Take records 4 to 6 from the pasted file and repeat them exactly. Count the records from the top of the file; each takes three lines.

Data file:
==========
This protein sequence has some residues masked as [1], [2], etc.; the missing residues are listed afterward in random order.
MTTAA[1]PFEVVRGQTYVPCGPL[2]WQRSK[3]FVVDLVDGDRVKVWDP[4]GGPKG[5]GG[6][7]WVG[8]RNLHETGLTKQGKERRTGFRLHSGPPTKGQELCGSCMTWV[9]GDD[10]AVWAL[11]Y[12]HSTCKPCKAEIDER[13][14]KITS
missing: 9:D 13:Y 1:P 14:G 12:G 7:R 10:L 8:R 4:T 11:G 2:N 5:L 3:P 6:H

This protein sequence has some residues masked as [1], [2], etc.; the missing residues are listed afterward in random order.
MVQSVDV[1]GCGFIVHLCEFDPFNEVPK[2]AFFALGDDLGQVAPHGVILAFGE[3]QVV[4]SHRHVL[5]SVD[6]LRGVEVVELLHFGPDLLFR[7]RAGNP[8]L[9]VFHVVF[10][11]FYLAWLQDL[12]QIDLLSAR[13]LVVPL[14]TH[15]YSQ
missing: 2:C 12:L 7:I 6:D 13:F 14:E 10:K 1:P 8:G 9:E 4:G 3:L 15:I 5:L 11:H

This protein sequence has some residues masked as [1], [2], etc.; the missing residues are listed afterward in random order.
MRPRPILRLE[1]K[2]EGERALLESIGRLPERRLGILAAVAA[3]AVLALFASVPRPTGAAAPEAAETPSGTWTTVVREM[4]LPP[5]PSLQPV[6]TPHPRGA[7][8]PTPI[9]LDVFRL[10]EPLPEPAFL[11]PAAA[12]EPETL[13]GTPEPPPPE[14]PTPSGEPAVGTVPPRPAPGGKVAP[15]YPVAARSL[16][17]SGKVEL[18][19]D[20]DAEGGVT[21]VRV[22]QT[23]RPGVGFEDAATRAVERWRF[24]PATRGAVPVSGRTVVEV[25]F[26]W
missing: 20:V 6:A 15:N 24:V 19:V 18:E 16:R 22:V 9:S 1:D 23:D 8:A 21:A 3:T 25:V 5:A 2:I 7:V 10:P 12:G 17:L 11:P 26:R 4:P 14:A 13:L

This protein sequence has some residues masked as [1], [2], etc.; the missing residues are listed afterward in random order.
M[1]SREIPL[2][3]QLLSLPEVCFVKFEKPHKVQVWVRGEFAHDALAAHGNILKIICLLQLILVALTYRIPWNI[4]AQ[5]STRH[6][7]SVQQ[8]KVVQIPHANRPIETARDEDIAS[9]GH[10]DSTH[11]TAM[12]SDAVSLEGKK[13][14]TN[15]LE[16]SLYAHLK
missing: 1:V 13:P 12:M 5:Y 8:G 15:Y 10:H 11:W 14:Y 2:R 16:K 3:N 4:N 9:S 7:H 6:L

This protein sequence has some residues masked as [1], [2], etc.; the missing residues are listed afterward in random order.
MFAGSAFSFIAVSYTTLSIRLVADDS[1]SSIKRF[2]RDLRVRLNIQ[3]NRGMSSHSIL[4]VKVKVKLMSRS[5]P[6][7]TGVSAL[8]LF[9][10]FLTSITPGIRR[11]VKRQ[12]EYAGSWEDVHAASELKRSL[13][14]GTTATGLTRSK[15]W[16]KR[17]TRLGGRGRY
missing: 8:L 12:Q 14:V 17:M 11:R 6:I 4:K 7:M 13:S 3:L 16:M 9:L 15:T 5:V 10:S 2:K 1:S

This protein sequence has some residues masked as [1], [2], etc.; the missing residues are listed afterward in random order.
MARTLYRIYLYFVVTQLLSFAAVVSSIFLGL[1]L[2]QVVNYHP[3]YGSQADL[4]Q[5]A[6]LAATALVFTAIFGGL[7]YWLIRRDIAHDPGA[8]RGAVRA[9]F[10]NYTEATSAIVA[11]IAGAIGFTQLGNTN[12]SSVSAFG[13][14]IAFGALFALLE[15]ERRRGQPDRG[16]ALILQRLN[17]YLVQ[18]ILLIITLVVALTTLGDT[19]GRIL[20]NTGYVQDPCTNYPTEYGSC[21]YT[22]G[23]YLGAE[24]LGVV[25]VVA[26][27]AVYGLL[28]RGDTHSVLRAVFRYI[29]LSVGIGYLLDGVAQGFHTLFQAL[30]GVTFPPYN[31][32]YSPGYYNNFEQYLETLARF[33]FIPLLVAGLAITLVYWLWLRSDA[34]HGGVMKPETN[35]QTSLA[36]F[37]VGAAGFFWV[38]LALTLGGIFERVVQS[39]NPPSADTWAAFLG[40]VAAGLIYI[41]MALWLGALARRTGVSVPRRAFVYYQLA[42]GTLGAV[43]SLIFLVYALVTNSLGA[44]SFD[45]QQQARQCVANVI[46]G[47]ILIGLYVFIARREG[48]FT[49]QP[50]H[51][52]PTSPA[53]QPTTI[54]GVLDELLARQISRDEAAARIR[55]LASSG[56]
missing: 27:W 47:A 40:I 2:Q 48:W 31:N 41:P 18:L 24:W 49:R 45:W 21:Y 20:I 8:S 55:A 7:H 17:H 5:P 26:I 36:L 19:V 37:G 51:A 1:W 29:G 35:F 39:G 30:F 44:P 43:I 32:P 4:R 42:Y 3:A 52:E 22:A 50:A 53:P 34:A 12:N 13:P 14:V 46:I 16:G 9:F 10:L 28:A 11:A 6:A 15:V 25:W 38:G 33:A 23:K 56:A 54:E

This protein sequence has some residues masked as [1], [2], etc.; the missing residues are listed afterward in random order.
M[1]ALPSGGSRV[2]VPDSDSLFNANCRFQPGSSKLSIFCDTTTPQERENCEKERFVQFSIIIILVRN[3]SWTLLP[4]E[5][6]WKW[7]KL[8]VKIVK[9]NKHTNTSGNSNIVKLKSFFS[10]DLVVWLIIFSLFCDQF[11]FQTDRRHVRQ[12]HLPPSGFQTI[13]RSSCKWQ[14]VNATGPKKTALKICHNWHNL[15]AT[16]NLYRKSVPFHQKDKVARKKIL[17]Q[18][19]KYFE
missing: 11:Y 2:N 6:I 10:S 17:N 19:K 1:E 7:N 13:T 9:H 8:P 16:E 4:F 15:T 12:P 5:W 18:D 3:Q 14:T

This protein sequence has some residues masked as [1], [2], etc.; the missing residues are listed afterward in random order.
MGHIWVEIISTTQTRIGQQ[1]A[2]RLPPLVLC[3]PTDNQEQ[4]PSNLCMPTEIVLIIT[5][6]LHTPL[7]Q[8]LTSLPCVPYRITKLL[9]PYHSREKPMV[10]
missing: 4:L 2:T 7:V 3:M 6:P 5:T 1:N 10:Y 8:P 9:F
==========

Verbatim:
This protein sequence has some residues masked as [1], [2], etc.; the missing residues are listed afterward in random order.
M[1]SREIPL[2][3]QLLSLPEVCFVKFEKPHKVQVWVRGEFAHDALAAHGNILKIICLLQLILVALTYRIPWNI[4]AQ[5]STRH[6][7]SVQQ[8]KVVQIPHANRPIETARDEDIAS[9]GH[10]DSTH[11]TAM[12]SDAVSLEGKK[13][14]TN[15]LE[16]SLYAHLK
missing: 1:V 13:P 12:M 5:Y 8:G 15:Y 10:H 11:W 14:Y 2:R 16:K 3:N 4:N 9:S 7:H 6:L

This protein sequence has some residues masked as [1], [2], etc.; the missing residues are listed afterward in random order.
MFAGSAFSFIAVSYTTLSIRLVADDS[1]SSIKRF[2]RDLRVRLNIQ[3]NRGMSSHSIL[4]VKVKVKLMSRS[5]P[6][7]TGVSAL[8]LF[9][10]FLTSITPGIRR[11]VKRQ[12]EYAGSWEDVHAASELKRSL[13][14]GTTATGLTRSK[15]W[16]KR[17]TRLGGRGRY
missing: 8:L 12:Q 14:V 17:M 11:R 6:I 4:K 7:M 13:S 3:L 16:M 9:L 15:T 5:V 10:S 2:K 1:S

This protein sequence has some residues masked as [1], [2], etc.; the missing residues are listed afterward in random order.
MARTLYRIYLYFVVTQLLSFAAVVSSIFLGL[1]L[2]QVVNYHP[3]YGSQADL[4]Q[5]A[6]LAATALVFTAIFGGL[7]YWLIRRDIAHDPGA[8]RGAVRA[9]F[10]NYTEATSAIVA[11]IAGAIGFTQLGNTN[12]SSVSAFG[13][14]IAFGALFALLE[15]ERRRGQPDRG[16]ALILQRLN[17]YLVQ[18]ILLIITLVVALTTLGDT[19]GRIL[20]NTGYVQDPCTNYPTEYGSC[21]YT[22]G[23]YLGAE[24]LGVV[25]VVA[26][27]AVYGLL[28]RGDTHSVLRAVFRYI[29]LSVGIGYLLDGVAQGFHTLFQAL[30]GVTFPPYN[31][32]YSPGYYNNFEQYLETLARF[33]FIPLLVAGLAITLVYWLWLRSDA[34]HGGVMKPETN[35]QTSLA[36]F[37]VGAAGFFWV[38]LALTLGGIFERVVQS[39]NPPSADTWAAFLG[40]VAAGLIYI[41]MALWLGALARRTGVSVPRRAFVYYQLA[42]GTLGAV[43]SLIFLVYALVTNSLGA[44]SFD[45]QQQARQCVANVI[46]G[47]ILIGLYVFIARREG[48]FT[49]QP[50]H[51][52]PTSPA[53]QPTTI[54]GVLDELLARQISRDEAAARIR[55]LASSG[56]
missing: 27:W 47:A 40:I 2:Q 48:W 31:N 41:P 18:L 24:W 49:R 45:W 21:Y 20:I 8:S 55:A 7:H 17:H 5:P 26:I 36:L 19:V 37:G 51:A 1:W 29:G 35:F 39:G 30:F 44:P 43:I 32:P 4:R 42:Y 3:A 52:E 22:A 50:A 53:P 34:A 12:N 13:P 14:V 46:I 16:G 9:F 10:L 28:A 11:A 6:A 15:V 25:W 38:G 33:A 23:K 56:A 54:E